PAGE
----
The mysterious artist that is Google Streetview

Yesterday, I saw the Google streetview camera car in my city – twice!

corner of John and Hunter

Hopefully, there will be two pictures of me soon on streetview in Hamilton – one waving at the camera from the corner of James & Cannon and the other from near the bus station. At the very least, I got a wave back from the gentleman driving the google car. Also a bonus is the fact I was wearing one of my new t-shirts I silkscreened this weekend (see post below). Is it silly for me to feel so giddy for having a chance to be included on this service? I feel like I have just had my portrait taken by a famous artist.

Well, hold on, I guess that won’t happen because Google now blurs the faces of people captured on their streetview cameras. But my artwork on my shirt will hopefully not be blurred out.

Though I think of the service as a giant artwork by a giant entity, I know of a lot of artists who are doing really interesting work by pulling stills of scenes that the camera happened across.

So I decided to look for sublime, poignant scenes myself and decided to look along forested, remote areas in eastern California and the results are below. I could probably spend the rest of my career doing this – way too much fun. Anyways, an aspect that fascinates me is the automatic face blurring algorithm and this seems to apply to facial-esque compositions the service finds in nature as well. See below.

I jumped into an initially very strange view – parts of the landscape were missing or stretched. Had I lucked into a crack in the fabric of reality?

Yes, I had landed inside this cliff. I felt like Buckaroo Banzai. Once I moved outside of the cliff, i could not venture back into it.

Moving down the road a bit, I saw an example of the facial blurring script in action in the bush on the left. A mystic experience of a face in the bush? Google seems to think so.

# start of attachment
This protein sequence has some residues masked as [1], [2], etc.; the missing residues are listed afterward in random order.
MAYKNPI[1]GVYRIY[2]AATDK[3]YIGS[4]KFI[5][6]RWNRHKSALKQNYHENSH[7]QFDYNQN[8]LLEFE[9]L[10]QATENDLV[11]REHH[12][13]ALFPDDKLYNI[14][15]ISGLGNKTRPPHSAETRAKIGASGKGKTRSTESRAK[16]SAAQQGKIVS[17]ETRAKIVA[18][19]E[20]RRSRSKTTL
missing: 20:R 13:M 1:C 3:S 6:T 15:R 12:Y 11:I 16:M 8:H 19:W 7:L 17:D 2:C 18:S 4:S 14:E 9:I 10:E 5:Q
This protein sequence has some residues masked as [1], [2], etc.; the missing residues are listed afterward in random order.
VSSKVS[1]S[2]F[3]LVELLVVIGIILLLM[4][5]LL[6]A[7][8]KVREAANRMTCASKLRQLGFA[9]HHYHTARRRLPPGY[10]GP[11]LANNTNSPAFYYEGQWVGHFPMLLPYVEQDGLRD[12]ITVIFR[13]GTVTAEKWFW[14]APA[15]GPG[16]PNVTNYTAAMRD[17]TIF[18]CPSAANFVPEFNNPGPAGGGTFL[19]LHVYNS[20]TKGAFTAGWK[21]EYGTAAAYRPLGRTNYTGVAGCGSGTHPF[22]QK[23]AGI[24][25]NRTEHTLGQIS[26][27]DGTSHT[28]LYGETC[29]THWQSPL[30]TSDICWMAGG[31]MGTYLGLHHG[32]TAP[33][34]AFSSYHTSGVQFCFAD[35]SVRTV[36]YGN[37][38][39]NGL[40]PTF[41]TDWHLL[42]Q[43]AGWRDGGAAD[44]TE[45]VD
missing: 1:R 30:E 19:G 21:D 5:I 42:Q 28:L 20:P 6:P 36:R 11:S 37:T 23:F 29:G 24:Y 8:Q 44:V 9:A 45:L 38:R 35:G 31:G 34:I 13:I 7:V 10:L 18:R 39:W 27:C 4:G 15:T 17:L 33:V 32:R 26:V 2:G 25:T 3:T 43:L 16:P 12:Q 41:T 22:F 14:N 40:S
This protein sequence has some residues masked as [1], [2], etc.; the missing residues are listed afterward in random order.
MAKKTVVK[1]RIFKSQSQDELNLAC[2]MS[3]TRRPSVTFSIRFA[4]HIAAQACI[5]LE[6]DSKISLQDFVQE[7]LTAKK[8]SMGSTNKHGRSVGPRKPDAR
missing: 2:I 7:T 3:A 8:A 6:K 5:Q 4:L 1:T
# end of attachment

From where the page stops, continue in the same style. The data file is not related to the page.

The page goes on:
Upon further inspection from a different angle, the “face” disappears.

Further along, we start to see patterns of light cascading. If this was real life and I was there, I would be totally freaked out. I also feel like I could be the first person to view some of these angles in this remote area this way. Does that make me some sort of explorer?

More ripples of light with two tentacles reaching out from the sun. Google street view is, in a way, the view of the earth from the eyes of an H.P. Lovecraft monster.

Reject being called an artist – when making art, be a somebody

Being defined as an artist is really an exercise of enduring others’ expectations of what that word means.

If you imagine yourself as an artist, you see flashes on imagery of people, walls, works and words about you – your path is distorted already by these illusions. Your fantasies are wrapped up in this word, but those fantasies are not really about you are they? Maybe you feel pressure to desire what others assume you want.

“An artist created this” brings a suspicious assumption to what “this” is, and even whether this is an artist or not.

“Chris made a painting” is undeniable, powerful and makes one damn curious to see what it is.

If you identify yourself as your name and reject the label of being (or not being) and artist, you have removed a huge roadblock on your path to meaningful work and self-articulation. You are you – create what you want when you want and don’t worry about being an artist. That is for others to decide, and why would you ever want to tackle an irresolvable problem when others are willing to wrestle with it?

Don’t want to stop self-identifying your self as an artist? You should probably take a long, hard look at what you are actually trying to do and why. A real artist would.